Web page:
So Saturday morning, having Vitamixed the green smoothie and downed the Vega Prepare pre-run energy mix, I met Sheila outside the Vancouver Aquatic Centre at 830am and we headed to the mountains.

On the drive over we discussed what seemed to be a common topic for runners in both Canada and the UK: why aren’t people as good as they used to be in the 70s and 80s? Despite the advances in technology, shoes, training science, nutrition and psychology, as well as general improvements in health and longevity, the American and European long-distance runners have been going backwards, in terms of times. It seems also the arguments are the same on both sides of the Atlantic. That there is more choice for people in terms of sport; not as many people are running. And they are not running as much, in terms of distance. Where people used to train twice a day as normal, or run between work and training, and do many more non-sedentary jobs, nowadays people train less, sit down more, and run fewer miles. There are less good people in the top bracket (sub 2.40hr marathon runners) and so not as much competition or people to learn from.

lynn canyonIt was a cool, wet morning. It had rained overnight, but had stopped. We were some of the earliest people to the canyon. Just us, twenty or so fire-fighters practising abseiling off the suspension bridge, and half a dozen Twitchers with very high-calibre camera gear trained on the marvellously nonchalant young woodpecker poking its crested red head out of a hole at the top of a dead pine trunk fifty feet above us.

We began the run downhill, and then down steps, to the bridge over the Twin Falls, a yellow torrent that made me think of what mashed potato would look like if it were fizzy, and then into one of the loops. That began with a long, steep uphill. I let Sheila do most of the talking as I struggled to pull myself into a rhythm. We weren’t running at any great pace, but this was the beginning of the run, I shouldn’t be out of breath yet! I could feel yesterday’s 14-miler and the slightly broken, jetlagged sleep, more in my lungs than in my legs. I didn’t think it could be an altitude thing, although straight away, from the regular mist, it was clear even to a novitiate such as myself that we were running through cloud.

But once we got going, the reason why we were running here, and not through the city, began to exert itself. I could see it in the way Sheila opened up to the trail. As with all good runners who I’m lucky enough to run with, I tried to watch her form. She used her arms particularly well, and rotated the thoracic spine well as she hopped over roots and rocks. Downhill she took the lead, having a lower centre of gravity that I did, and let her stride extend to a full pace. We spoke about the quality of downhill runners, and compared ‘trail’ to ‘fell’ running, where of course discussion of quality runners such as John ‘The Badger’ Tollitt came up, and how proper off-road runners lean into the descent and let their feet tuck in under them as their body leads the way. It’s not unlike downhill skiing, explained Sheila. No wonder I stopped at snowboarding, I thought. Downhill skiing terrified me.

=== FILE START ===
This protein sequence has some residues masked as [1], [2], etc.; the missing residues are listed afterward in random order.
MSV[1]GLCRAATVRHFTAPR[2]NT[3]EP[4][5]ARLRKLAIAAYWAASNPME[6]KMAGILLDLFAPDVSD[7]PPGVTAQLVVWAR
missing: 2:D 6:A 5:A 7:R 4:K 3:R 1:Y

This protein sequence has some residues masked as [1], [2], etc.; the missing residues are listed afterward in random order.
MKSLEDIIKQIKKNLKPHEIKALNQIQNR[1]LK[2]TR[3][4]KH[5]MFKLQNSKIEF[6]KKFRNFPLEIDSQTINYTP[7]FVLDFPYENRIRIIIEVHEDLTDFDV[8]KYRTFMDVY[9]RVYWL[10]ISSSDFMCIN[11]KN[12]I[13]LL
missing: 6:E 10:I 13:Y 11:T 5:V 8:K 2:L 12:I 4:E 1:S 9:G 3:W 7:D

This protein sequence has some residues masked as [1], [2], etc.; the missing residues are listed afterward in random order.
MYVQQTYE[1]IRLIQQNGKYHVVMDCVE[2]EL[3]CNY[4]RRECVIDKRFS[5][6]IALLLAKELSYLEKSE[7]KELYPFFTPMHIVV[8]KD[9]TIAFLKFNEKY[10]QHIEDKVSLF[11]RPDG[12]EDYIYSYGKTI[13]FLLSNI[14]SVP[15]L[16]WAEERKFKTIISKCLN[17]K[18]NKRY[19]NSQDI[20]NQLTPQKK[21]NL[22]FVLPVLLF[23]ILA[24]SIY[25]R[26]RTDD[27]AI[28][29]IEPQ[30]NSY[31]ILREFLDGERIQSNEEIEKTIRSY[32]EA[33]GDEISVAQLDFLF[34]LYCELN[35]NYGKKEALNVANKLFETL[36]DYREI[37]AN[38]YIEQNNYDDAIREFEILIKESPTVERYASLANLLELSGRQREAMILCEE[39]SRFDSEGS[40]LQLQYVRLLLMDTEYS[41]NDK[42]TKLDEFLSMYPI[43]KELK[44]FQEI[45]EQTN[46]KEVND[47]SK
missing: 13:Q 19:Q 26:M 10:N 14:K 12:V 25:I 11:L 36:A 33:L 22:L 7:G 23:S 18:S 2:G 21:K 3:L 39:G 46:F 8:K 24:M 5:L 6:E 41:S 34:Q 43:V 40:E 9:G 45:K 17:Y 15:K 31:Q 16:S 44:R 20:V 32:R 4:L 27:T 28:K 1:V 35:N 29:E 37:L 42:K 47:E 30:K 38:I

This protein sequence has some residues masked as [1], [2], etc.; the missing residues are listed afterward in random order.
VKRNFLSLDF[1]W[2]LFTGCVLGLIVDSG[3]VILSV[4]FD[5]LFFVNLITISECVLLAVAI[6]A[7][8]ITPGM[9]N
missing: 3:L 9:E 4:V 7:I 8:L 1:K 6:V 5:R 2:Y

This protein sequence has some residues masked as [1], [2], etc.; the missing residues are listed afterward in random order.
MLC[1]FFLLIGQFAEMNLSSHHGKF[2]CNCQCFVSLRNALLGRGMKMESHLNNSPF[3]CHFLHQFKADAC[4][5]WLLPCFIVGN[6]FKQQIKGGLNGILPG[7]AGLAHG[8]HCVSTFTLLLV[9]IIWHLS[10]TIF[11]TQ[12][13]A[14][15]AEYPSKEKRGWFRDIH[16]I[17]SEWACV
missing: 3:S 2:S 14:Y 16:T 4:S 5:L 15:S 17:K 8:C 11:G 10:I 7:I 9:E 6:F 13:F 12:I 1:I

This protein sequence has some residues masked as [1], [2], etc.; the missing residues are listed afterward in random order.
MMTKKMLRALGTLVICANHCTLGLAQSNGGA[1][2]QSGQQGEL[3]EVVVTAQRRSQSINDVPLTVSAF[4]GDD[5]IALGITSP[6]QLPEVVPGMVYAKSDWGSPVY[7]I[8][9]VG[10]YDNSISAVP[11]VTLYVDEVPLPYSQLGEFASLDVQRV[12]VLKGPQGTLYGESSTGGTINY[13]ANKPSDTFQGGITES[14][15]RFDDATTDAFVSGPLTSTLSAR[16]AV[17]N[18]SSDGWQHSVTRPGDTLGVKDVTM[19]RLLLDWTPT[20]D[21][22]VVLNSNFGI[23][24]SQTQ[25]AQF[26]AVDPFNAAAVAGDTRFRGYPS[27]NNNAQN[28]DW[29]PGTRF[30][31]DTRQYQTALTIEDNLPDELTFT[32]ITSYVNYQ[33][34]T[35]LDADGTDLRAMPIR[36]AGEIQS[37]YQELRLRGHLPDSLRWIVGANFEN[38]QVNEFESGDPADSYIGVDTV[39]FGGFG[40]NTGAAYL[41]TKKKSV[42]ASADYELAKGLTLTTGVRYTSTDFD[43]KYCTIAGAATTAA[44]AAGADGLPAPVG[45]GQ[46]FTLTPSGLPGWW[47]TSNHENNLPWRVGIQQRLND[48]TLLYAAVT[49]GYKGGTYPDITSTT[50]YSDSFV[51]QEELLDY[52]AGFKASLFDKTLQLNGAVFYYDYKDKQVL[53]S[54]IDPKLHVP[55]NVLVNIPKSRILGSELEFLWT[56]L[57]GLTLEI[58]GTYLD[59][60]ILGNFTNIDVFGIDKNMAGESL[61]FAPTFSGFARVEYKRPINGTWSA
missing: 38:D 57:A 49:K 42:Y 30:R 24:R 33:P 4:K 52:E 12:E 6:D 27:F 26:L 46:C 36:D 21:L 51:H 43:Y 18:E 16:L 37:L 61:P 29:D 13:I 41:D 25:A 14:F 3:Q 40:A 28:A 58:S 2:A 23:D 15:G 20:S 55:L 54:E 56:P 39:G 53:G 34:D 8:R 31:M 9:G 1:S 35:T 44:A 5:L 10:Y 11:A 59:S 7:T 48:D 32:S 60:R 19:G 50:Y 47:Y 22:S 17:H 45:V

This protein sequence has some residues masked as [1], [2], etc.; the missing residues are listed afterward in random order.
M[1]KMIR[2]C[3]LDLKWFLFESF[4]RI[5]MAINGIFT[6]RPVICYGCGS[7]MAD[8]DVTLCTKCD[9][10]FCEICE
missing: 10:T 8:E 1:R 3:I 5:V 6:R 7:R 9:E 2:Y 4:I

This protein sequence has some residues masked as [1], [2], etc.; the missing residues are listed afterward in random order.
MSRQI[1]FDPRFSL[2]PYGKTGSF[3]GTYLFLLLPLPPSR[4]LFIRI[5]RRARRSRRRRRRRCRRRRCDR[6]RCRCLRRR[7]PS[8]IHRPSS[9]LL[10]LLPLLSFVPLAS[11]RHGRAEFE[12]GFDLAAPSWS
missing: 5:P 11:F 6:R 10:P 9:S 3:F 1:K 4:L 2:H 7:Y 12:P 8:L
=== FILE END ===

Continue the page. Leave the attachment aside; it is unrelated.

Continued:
We ran up and around a number of loops, and while my sense of geography and lay is normally quite good what threw me were the inclines and descents, the ups and downs. It felt at times like one of those magic stair paintings—I swore we only went up and up and up, and yet then without the down, down and down we were at the same beginning of the loop. Not so, I was told, and then we took again the descent, the long, steep, fast run that I’d forgotten about but felt a whole lot better—and braver—about, second time down. We came back to the start of the Rice Lake Loop and then headed for the suspension bridge, forgetting we couldn’t get across it because of the fire-fighters. So we came back again and headed another way, jumping from foot to foot over the rooty, rocky, trail floor, all the while being brazened by the pinch of pine and uplift of moss in the air, being among the green without want or care.

Taking all the loops made me think about something the ‘runner geographer’ Hayden Lorimer had said to me during a break at the Run3Fest at UCL a few days before. He’s working on a (popular, not academic) book about running based on, or rather growing from, the essay he did for Radio 3 a few years ago on ‘Running the World’. But he’s having trouble getting the thread of the narrative together. That’s because, he says, he writes in swirls, and as he says this, he moves his hands through the air in swirling motions, a bit like the Karate Kid learning how to polish the bonnet of a car: wax on, wax off.

These swirls were the same shapes Sheila and I were making through the forest trails; the same shape our footfalls were leaving in the leafy, wet paths. Or maybe the swirls were just in my mind as I tried to remember the run even while running it, thinking about writing it down later. Like Lorimer, I’m interested in “how I can write running into being” and I want to “experiment with forms of writing about running”, not only because of the dissatisfaction with the forms of writing about running available, but also because there is something in the expressing of writing that adds to its value for me. (Perhaps this is something of a positive-multiplier-of-meaning-effect: that when put together, two things I find meaning from, running and writing, will increase the meaning of both. A strange, serendipitous benefit of combining forms.)

An hour and six miles in we were headed back, but somehow took a wrong turn over the Twin Falls bridge and climbed a steep set of stairs only to then take two more hills (inclines really—was I getting a bit more used to the ‘hill’?) which both turned out to be wrong turns. But then these wrong turns are part of the swirl of running off-road. The line is not so easy to grasp, nor is the meaning of the narrative, but then why should it be easy, always thought of in advance? Each foot fall is spontaneous on the trail, responding to the uneven world.

Then we were back at the Ecology Centre and the fire-fighters packing up their ropes and carabiners and then back past the photographers still trained on the still proud woodpecker, its head turning back and forth like a film star for its paparazzi on the forest red carpeted floor (it turns out to be a pileated woodpecker family). A quick stretch and a (vegan) home-baked cookie and a change of top and we were back in the car heading down the hill to the city.